Time’s Up on Gabrielle Union’s ‘AGT’ Ouster: NBCU ‘Still Has a Lot of Work to Do to Change Its Culture’

Former judge’s experience “is exemplary of the double bind that black women face at work,” Tina Tchen says

Last Updated: December 2, 2019 @ 12:33 PM

Time’s Up President and CEO Tina Tchen is speaking out on behalf of actress Gabrielle Union after she was ousted from her position as a judge on NBC’s “America’s Got Talent” last week.

“Union’s experience shows that NBCUniversal still has a lot of work to do to change its culture so discrimination, harassment, and retaliation are no longer tolerated at the company,” Tchen said in a statement Monday.

“Not only did Union reportedly endure and witness racist and inappropriate behavior — including racially-insensitive comments and excessive criticism about her physical appearance — but it also appears she was punished for speaking out,” she continued. You can read the full statement below.

The organization has also started a petition “urging NBCUniversal leaders to take Union’s allegations seriously and take concrete steps to foster a safe and equitable workplace,” in its words. Find the petition here.

News that Union and Julianne Hough would not be returning as judges for season 15 broke on Nov. 23, and was followed by an outpouring of support for Union on Twitter. Among the celebrities to come to her defense were Patricia Arquette, Ellen Pompeo, and Union’s husband, former NBA star Dwyane Wade. Wade expressed his support for her in a series of tweets, in which he wrote that Union had been fired from the show, and that “Men lie, Women lie, numbers don’t.”

Union’s contract was not renewed following several behind-the-scenes incidents and what “AGT” showrunners described as “difficult” behavior, Vulture reported on Wednesday. According to Vulture, Union complained about judge Simon Cowell smoking indoors, a remark during taping by guest judge Jay Leno she deemed to be a racist that did not make it to air and misgendering of contestants. In addition, Vulture reported that Union had supported a 10-year-old African American rapper before being told that the show needed “an act America can get behind.”

According to Vulture, Union brought these concerns up with the NBC execs who oversaw the show, who said they’d look into the situation.

Last week an NBC spokesperson told TheWrap: “‘America’s Got Talent’ has a long history of inclusivity and diversity in both our talent and the acts championed by the show. The judging and host line-up has been regularly refreshed over the years and that is one of the reasons for AGT’s enduring popularity. NBC and the producers take any issues on set seriously.”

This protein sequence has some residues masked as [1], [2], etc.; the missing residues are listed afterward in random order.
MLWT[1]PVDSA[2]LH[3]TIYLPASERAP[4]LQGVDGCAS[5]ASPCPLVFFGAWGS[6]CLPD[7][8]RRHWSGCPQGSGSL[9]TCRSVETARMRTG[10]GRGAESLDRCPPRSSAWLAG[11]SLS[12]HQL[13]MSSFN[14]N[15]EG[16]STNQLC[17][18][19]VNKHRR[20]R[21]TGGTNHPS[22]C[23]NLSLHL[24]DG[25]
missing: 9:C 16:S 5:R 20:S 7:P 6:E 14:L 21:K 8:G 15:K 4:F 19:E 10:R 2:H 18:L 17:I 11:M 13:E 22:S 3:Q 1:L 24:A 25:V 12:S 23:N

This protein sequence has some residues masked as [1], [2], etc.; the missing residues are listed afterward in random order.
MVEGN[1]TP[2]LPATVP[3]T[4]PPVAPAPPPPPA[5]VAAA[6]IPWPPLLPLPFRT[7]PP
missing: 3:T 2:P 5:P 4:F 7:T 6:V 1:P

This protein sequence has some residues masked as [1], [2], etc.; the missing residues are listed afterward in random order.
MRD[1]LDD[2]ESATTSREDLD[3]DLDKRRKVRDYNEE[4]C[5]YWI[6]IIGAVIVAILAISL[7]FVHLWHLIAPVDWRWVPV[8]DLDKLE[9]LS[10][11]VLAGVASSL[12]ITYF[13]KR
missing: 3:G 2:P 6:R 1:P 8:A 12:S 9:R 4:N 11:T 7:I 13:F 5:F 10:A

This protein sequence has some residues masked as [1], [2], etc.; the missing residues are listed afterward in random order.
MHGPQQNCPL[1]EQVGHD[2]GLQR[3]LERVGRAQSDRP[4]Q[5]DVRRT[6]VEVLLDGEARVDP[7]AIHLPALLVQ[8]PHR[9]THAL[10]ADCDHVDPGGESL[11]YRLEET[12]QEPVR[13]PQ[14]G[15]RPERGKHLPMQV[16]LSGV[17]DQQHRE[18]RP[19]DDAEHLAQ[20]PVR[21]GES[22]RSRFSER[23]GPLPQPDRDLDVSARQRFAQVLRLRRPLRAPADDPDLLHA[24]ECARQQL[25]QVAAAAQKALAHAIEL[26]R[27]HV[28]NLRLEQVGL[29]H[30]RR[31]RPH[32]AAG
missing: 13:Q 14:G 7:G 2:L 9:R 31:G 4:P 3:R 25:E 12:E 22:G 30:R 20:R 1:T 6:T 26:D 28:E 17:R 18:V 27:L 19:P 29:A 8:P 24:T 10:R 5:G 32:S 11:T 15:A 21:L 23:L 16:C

On Sunday, “America’s Got Talent” producers Fremantle and Syco released a joint statement saying they are working with Union to hear “her concerns” about “workplace culture” and “take whatever next steps” are appropriate.

“We remain committed to ensuring a respectful workplace for all employees and take very seriously any questions about workplace culture,” the trio said Sunday in a joint statement. “We are working with Ms. Union through her representatives to hear more about her concerns, following which we will take whatever next steps may be appropriate.”

No word yet as to who will replace Union and Hough in Season 15, although executive producer and judge Simon Cowell is expected to return, as well as long-time judge Howie Mandel and host Terry Crews. When “America’s Got Talent: The Champions” returns for Season 2 in Jan. 2020, it will be judged by Cowell, Alesha Dixon, Heidi Klum, Mandel and hosted by Terry Crews.

Below is Tchen’s full statement.

“Gabrielle Union’s experience at ‘America’s Got Talent’ is exemplary of the double bind that black women face at work. Not only did Union reportedly endure and witness racist and inappropriate behavior - including racially-insensitive comments and excessive criticism about her physical appearance but it also appears she was punished for speaking out: the company labeled her as ‘difficult’ before ousting her from the show altogether.

“Union’s story is deeply troubling on its own, but her experience is particularly problematic because it follows a pattern of NBCUniversal protecting the careers of powerful men at the expense of women who speak out.

“Union’s experience shows that NBCUniversal still has a lot of work to do to change its culture so discrimination, harassment, and retaliation are no longer tolerated at the company. Building a culture of safety and equity requires continuous, intentional work sustained over a long period of time - even when a company isn’t in the throes of a crisis.

“Ensuring people of all kinds are respected and supported at work is critical for any company, but especially a media company like NBC that has such an outsized influence in our culture and in our lives.”

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